// characters, e.g., ".com", ".edu", ".us", ".uk", ".co".
// (.\w{2,3})+ specifies that the above sub-expression shall occur one or
// more times, e.g., ".com", ".co.uk", ".edu.sg" etc.
// --------------------------------------------------------------

dcl-proc email_is_valid;
dcl-pi *n IND;
  myEmail like(email);
dcl-s myCount uns(10);

// you can change this Regex string to anything you like!!!
dcl-s myEmailValidationRegex varchar(1024)

exec sql
   set :myCount = regexp_count(:myEmail,:myEmailValidationRegex);

 If myCount = 1;
   return *on;
   return *off;


// --------------------------------------------------------------
// PROCEDURE: display_window 
// --------------------------------------------------------------
// Use IBM i *API 'QUILNGTX' to dynamicalluy show messages in a 
// window format rather than on the error message line 
// --------------------------------------------------------------
dcl-proc display_window export;
 dcl-pi display_window;
   p_Text varchar(8192) const;
   p_MsgId char(7) Options(*nopass: *omit);
   p_MsgFile char(21) Options(*nopass: *omit);

 dcl-ds myApiError inz qualified;
   Bytes int(10) inz(%size(myApiError));
   BytesAvailable int(10) inz;
   ErrorID char(7) inz;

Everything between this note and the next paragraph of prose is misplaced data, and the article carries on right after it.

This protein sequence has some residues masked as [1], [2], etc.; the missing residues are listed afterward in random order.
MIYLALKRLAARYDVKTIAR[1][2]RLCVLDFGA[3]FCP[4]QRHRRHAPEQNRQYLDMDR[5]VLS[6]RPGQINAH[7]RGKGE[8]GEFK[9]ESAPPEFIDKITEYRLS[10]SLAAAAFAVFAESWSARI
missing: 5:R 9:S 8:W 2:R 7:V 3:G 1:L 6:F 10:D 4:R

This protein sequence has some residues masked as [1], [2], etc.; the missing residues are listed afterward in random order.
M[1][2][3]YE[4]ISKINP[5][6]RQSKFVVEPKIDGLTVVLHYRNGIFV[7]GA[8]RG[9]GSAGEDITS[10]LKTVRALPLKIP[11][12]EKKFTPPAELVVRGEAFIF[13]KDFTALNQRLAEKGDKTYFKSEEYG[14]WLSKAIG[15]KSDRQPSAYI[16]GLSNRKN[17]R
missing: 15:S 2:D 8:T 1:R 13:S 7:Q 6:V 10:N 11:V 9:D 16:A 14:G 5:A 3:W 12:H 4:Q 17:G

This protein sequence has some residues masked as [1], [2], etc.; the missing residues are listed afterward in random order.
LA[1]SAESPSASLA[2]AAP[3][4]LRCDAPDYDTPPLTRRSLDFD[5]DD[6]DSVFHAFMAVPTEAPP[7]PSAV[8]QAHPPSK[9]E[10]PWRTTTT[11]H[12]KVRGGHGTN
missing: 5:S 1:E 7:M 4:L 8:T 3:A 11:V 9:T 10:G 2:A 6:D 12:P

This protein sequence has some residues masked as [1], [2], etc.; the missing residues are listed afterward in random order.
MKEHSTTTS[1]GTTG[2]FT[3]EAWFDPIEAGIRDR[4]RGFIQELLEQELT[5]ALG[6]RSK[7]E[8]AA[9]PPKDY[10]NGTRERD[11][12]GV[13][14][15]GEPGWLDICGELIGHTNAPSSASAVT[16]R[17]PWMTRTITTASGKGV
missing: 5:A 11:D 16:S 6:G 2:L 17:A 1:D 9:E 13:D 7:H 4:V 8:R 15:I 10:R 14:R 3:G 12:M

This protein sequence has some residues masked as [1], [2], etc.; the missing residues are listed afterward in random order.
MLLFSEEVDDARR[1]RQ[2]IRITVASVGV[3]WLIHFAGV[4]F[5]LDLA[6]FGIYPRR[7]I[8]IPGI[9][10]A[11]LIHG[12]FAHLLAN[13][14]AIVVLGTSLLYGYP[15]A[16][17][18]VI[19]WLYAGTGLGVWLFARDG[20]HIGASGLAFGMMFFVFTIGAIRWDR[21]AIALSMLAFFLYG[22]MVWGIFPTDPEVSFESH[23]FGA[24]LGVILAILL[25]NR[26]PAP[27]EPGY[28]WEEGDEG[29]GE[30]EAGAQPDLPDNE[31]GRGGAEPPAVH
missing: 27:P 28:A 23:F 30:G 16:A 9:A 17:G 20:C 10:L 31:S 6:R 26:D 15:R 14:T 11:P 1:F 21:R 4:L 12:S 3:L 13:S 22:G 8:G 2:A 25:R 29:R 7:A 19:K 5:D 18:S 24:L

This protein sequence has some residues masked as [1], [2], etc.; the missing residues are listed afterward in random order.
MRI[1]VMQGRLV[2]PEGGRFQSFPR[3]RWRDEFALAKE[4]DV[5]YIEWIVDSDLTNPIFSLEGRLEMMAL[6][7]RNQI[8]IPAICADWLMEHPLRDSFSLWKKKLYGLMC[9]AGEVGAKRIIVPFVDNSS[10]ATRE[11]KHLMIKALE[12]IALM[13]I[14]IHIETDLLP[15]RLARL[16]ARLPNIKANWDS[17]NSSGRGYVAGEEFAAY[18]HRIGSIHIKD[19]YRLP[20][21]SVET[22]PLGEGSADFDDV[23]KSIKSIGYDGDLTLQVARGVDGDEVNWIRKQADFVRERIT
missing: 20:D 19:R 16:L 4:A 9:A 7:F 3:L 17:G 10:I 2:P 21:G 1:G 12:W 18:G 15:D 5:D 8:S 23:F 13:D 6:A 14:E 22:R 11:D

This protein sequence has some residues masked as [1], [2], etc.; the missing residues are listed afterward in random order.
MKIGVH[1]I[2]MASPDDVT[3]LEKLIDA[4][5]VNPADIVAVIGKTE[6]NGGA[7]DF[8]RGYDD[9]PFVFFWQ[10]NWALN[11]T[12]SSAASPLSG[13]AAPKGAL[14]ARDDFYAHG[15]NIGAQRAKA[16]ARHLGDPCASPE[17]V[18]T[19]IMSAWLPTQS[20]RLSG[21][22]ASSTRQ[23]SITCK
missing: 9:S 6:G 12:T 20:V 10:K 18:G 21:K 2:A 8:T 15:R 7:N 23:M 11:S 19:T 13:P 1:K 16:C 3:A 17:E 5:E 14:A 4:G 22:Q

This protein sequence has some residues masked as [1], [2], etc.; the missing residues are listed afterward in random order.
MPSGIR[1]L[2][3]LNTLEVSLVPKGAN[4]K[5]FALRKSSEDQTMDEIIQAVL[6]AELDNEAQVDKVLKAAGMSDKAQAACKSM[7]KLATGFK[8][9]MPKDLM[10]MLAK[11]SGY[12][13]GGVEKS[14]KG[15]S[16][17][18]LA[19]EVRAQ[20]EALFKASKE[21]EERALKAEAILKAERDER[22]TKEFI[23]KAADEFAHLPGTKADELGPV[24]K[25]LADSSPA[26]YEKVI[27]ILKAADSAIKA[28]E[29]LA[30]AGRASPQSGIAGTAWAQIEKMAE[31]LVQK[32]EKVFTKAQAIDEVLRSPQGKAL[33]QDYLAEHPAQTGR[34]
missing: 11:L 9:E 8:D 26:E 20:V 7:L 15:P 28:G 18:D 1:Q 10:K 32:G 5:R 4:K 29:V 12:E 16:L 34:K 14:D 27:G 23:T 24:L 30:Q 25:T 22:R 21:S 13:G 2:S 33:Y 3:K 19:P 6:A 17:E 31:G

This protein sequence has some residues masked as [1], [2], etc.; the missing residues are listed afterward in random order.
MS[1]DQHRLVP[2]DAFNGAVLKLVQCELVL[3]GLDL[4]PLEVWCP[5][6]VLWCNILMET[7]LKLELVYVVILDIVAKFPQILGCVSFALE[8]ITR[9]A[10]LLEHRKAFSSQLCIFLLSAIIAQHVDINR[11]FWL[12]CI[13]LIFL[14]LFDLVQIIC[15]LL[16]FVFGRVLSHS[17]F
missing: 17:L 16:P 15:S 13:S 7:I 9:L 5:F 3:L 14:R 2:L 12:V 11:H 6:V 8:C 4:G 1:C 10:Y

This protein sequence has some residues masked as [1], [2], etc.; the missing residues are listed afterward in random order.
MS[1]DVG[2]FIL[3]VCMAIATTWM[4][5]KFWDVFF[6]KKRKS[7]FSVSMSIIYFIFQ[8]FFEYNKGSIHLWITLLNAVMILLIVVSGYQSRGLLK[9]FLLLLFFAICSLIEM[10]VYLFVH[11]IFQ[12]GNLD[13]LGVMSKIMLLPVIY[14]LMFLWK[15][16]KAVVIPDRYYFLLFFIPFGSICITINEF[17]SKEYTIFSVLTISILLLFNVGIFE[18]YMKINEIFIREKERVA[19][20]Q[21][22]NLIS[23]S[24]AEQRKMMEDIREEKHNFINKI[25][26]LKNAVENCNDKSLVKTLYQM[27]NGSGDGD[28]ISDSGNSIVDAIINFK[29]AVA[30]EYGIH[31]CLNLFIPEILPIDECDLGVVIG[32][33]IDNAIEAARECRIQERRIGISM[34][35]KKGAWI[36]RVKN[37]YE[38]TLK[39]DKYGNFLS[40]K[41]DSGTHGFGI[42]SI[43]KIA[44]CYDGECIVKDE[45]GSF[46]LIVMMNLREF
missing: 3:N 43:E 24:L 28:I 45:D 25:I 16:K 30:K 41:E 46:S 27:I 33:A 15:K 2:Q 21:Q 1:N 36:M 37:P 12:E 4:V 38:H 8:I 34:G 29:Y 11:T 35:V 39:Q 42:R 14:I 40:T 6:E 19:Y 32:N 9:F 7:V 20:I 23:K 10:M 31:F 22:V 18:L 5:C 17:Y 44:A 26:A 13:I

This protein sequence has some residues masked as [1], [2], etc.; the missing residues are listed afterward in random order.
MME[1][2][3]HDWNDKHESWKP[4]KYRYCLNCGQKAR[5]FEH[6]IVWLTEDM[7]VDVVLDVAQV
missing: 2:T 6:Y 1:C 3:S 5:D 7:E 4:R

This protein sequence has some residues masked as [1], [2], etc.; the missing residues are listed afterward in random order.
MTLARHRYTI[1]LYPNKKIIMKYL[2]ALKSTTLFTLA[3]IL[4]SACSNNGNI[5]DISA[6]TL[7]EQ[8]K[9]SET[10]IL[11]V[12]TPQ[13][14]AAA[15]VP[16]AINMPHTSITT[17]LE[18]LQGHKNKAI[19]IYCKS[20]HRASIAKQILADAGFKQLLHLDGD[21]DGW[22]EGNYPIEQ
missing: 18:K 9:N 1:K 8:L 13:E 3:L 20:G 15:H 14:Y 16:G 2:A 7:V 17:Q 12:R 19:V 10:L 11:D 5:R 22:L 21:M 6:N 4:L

Reserved char(1) inz(x'00');
   MessageData char(128) inz;

 dcl-pr QUILNGTX extpgm('QUILNGTX');
   *n char(8192) const;
   *n int(10) const;
   *n char(7) const;
   *n char(21) const;
   *n options(*omit: *varsize) like(myapierror);

 dcl-s myMsgId like(p_MsgId);
 dcl-s myMsgFile like(p_MsgFile);

 If %Parms = 1;
   myMsgId = 'CPF9999';
   myMsgFile = 'QCPFMSG';
 Elseif %Parms = 2;
   myMsgId = p_MsgId;
   myMsgFile = 'QCPFMSG';
 Elseif %Parms = 3;
   myMsgId = p_MsgId;
   myMsgFile = p_MsgFile;
 Endif ;

 QUILNGTX ( p_Text : %Len(p_Text) : myMsgId : myMsgFile : myApiError );


I hope that helps someone out?

Let’s test this SQLRPGLE code

Testing is easy – I just knocked together a little calling program, because calling variable-length input parameters from an IBM i command line is painful. Convert the previous code into a *SRVPGM (or copy/paste the code into the mainline) to add it to this example and: